KHARTOUM (Reuters) - Sudan's army repulsed a rebel attack in the oil-producing border state of South Kordofan, state news agency SUNA said on Saturday, in clashes just days before Sudan and South Sudan are set to resume talks on securing their disputed border.
South Sudan split away from Sudan last year under a 2005 peace deal that ended decades of civil war, but the two have remained at odds over a range of issues and conflict has continued to plague their borderlands.
One of the most contentious issues has been Khartoum's accusation that Juba is supporting the rebel Sudan People's Liberation Movement-North (SPLM-N) in South Kordofan and other insurgents. South Sudan denies the charge but diplomats say the accusations are credible.
Sudan's army said rebels had launched an attack against government forces in the Rashad area in the state's northeast on Thursday, SUNA said.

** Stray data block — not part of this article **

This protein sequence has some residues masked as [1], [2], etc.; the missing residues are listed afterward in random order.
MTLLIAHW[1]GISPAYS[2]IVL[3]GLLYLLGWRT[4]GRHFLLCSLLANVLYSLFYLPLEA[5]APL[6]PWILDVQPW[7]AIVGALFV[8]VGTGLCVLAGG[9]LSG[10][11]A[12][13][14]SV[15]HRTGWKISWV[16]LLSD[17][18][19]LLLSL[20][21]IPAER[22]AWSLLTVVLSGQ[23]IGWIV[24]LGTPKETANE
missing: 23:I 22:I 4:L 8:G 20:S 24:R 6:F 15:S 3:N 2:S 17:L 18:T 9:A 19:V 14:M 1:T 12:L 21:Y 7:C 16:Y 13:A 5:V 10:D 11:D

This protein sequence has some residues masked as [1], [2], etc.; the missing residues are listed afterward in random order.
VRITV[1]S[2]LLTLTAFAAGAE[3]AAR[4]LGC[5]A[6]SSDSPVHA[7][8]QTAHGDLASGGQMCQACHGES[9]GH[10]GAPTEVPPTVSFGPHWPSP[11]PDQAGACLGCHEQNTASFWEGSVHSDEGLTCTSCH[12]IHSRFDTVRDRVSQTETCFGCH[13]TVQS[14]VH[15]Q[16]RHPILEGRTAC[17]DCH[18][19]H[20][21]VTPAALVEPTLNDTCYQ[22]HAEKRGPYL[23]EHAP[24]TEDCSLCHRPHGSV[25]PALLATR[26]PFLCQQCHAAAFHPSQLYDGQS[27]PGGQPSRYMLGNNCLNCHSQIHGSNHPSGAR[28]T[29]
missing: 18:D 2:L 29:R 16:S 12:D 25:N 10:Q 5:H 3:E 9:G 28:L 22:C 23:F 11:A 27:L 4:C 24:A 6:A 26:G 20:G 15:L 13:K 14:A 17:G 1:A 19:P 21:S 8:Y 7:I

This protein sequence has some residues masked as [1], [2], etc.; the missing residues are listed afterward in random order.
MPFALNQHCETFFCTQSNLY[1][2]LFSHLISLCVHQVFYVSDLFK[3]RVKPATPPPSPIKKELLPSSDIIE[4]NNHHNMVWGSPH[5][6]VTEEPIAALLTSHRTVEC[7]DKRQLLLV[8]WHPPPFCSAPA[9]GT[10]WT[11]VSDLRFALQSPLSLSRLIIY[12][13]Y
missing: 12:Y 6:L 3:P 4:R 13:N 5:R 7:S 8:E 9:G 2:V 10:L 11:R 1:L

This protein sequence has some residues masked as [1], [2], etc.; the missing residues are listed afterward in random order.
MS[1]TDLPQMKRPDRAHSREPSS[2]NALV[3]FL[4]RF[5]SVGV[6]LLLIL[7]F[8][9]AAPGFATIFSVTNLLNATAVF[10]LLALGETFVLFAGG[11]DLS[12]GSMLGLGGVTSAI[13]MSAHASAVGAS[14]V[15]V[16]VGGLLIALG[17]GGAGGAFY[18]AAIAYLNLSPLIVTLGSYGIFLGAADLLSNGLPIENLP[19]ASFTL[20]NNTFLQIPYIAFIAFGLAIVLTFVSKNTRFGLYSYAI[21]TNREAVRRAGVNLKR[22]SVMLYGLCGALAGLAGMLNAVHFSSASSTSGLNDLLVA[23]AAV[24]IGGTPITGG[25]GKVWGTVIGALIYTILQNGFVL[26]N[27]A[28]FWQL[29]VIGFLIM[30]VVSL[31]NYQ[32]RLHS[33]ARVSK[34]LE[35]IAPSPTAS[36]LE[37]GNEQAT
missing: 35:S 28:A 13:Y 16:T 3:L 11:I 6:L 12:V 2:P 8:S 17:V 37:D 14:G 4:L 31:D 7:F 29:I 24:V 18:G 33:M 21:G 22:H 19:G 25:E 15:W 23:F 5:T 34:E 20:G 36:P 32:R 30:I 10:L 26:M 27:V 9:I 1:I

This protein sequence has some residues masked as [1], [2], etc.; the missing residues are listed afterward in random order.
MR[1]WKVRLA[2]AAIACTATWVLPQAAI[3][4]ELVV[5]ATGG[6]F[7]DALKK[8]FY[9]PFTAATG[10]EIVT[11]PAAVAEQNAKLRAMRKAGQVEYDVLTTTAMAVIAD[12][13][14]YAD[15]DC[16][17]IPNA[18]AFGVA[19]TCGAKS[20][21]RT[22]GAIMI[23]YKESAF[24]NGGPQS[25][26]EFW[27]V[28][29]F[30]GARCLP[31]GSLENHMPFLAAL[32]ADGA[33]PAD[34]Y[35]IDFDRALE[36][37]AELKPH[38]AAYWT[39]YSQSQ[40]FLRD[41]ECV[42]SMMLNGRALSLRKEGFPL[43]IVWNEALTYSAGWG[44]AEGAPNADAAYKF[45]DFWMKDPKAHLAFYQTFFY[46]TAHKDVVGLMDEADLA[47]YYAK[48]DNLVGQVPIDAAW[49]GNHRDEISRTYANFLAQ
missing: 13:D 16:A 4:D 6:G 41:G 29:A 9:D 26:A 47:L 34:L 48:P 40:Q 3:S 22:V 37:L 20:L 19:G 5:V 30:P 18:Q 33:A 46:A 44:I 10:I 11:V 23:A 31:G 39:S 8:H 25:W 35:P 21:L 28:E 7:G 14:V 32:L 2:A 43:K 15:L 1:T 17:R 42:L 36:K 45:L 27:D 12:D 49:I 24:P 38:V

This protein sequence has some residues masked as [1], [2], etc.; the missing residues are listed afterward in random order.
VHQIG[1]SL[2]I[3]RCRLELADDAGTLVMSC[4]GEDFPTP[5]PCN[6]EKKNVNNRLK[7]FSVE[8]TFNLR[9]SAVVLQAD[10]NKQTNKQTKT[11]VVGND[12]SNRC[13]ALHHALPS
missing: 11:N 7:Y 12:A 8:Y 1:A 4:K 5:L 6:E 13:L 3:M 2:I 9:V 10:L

"The army repulsed this limited attack," army spokesman Al-Sawarmi Khalid told SUNA, adding that several civilians had been wounded when a car ran into a mine rebels had planted on a road near Rashad on Friday.
The SPLM-N was not immediately available for comment. Its spokesman said on Friday its forces had clashed with the army in the Rashad area on Wednesday.
Sudan and South Sudan are expected to resume negotiations over border security in Addis Ababa next week, talks delayed because of the funeral for Ethiopia's former Prime Minister Meles Zenawi.
The two countries are expected to come under pressure from mediators to reach a partial deal on border security so that they can resume oil exports vital to both economies.
Landlocked South Sudan shut down its oil output in January in a row with Khartoum over how much it should pay to export through Sudan.
The two sides reached an interim agreement on fees last month but Sudan says it wants a security deal before crude flows resume.
South Sudan seceded after voting overwhelmingly for independence in a 2011 referendum. Some 2 million people died in the decades-long war between north and south.
(Reporting by Ulf Laessing; Editing by Jon Hemming)